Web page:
I loved doing this though it took me far longer than I’m supposed to take!
What I learnt:
(1) Tones are like colours.
(2) I started to see tone as an equal a property in colour to hue.
(2) The eye is as sensitive to correct tone as it is to colour.
(3) Good quality equipement counts: I did this on a table with pencils that kept breaking, a rubber that left bits on the paper and had no edge. And no board big enough to put the paper on.
(4) It matters where you work on the page as till it’s fixed the paper becomes a record of the creation as well as the ‘picture’. Not just rubbings out but all sorts of little unintended marks.
(5) The surface is massively important… how much bite it has… how easily it compresses.
(6) If you have 12 pencils in a set each has its own tonal ‘colour’. How you use the pencil means that you can make ‘tints and tones’ for each ‘colour’. Then you can blur with your finger or a ‘stub’. And use your rubber. All of which affects not only the tone but the texture as well. So the range of ‘tonal colour’ is almost limitless.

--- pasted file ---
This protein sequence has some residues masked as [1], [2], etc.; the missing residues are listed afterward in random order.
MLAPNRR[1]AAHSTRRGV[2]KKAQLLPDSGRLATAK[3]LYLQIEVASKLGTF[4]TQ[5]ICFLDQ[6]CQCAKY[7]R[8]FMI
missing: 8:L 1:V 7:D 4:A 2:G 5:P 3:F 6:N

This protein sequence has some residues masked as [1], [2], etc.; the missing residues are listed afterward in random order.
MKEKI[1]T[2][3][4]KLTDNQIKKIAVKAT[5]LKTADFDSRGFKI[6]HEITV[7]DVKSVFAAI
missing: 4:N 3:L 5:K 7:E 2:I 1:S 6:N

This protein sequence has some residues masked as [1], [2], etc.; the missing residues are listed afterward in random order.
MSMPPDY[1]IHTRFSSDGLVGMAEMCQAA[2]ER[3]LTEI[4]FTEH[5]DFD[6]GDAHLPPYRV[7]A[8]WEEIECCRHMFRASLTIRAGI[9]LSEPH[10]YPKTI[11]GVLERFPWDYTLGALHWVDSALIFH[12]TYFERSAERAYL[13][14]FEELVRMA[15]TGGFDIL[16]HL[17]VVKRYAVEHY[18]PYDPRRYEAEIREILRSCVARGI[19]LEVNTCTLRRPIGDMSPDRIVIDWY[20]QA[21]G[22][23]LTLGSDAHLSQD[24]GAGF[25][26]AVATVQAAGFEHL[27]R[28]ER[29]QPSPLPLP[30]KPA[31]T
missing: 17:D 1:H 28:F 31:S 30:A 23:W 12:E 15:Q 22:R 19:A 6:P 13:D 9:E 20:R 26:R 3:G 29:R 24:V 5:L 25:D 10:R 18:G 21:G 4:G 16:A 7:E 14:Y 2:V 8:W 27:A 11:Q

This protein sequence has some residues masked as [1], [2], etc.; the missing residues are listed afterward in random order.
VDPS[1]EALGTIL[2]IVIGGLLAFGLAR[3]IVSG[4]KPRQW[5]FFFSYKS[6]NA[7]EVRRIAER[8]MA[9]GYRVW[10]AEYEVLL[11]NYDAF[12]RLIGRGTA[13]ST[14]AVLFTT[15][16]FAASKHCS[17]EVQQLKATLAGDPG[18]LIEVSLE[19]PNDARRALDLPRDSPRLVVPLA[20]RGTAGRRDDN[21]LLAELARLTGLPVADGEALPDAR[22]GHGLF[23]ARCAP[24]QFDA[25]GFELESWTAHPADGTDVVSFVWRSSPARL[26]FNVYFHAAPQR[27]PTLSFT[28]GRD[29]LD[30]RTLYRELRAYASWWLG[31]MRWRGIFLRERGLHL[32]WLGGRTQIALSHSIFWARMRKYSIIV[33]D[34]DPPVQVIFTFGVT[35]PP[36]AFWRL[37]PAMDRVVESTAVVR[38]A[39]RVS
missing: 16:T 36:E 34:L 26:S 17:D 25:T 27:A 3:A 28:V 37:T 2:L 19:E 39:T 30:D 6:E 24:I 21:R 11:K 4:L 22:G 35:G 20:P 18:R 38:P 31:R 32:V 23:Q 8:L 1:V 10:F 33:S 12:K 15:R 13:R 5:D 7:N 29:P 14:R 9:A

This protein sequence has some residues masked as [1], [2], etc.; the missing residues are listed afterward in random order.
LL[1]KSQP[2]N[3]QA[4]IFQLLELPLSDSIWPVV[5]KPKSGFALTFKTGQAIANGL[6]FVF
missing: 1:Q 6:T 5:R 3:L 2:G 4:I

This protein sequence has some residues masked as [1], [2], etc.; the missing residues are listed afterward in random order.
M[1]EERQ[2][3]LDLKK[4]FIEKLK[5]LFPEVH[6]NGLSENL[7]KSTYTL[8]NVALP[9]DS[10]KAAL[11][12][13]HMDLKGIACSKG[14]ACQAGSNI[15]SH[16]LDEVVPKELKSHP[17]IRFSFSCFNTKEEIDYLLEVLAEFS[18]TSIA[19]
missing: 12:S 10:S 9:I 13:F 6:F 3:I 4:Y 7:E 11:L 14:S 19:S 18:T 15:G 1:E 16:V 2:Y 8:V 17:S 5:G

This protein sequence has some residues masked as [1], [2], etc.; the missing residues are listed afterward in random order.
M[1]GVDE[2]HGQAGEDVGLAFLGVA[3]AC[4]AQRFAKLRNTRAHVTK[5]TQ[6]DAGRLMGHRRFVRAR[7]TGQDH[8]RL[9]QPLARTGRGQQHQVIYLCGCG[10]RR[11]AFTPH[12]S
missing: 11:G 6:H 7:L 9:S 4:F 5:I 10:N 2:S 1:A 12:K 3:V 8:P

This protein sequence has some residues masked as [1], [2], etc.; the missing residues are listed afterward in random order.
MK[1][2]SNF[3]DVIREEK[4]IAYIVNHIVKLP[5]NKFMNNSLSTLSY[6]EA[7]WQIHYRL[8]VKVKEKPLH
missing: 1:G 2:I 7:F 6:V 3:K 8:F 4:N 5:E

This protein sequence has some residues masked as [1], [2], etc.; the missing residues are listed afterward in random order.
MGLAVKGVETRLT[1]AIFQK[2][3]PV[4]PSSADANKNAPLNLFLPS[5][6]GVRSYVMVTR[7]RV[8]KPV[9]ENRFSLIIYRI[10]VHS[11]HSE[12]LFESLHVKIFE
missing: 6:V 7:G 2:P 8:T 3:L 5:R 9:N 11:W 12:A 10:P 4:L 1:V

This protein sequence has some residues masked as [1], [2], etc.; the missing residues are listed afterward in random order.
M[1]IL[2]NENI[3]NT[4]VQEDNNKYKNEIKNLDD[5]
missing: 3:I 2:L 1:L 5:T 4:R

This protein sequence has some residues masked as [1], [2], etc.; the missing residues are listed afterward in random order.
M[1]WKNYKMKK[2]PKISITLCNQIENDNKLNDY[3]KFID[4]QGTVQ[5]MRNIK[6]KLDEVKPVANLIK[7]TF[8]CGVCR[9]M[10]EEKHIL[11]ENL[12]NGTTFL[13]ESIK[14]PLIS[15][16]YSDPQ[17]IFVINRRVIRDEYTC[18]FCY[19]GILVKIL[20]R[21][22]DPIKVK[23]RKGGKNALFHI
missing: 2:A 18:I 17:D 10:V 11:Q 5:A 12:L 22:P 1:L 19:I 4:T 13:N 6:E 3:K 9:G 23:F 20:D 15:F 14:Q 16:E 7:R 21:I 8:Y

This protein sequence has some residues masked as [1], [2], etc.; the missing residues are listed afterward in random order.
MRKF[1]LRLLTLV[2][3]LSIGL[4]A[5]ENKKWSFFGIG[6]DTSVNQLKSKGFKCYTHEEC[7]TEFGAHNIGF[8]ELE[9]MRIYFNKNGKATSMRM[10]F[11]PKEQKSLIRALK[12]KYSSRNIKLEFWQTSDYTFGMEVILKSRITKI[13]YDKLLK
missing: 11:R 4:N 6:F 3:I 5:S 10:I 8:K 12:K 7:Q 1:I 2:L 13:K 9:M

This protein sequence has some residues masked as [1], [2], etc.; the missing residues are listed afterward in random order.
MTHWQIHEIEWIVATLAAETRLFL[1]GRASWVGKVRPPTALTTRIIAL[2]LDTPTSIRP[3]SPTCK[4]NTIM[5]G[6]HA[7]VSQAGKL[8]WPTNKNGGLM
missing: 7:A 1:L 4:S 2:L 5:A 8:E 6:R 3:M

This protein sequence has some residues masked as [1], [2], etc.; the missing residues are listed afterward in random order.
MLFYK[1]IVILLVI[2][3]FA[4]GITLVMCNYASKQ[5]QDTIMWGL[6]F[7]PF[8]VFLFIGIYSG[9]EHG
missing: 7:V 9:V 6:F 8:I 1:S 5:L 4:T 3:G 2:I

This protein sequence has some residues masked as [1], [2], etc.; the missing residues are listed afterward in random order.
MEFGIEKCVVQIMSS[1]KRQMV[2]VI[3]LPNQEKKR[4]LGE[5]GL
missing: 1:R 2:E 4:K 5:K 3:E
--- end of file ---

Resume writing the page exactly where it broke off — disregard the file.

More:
(7) Graphite is very sensual and creamy to use.
(8) All pencils are not the same! Each make has it’s own personality as do the different hardnesses. A 6B in one make is not the same as another, and in some cases they are as radically different as a poodle and an alsation (both being dogs). You have to get to know your tools.
(9) When you use colours you are also making a tonal picture.
(10) On composition I found I was subtly (and not so subtly) altering the picture to make it work. I guess this is aesthetics… so although it is a fairly accurate record of my drawing space it is not a photograph or even an attempt at a photograph. It is composition – spacially and tonally – and my emotional connections to the space. On one level the room is just a veicle and the still life should work in it’s own right as a piece of art and not be a ‘snap’. In a sense it’s a record of me.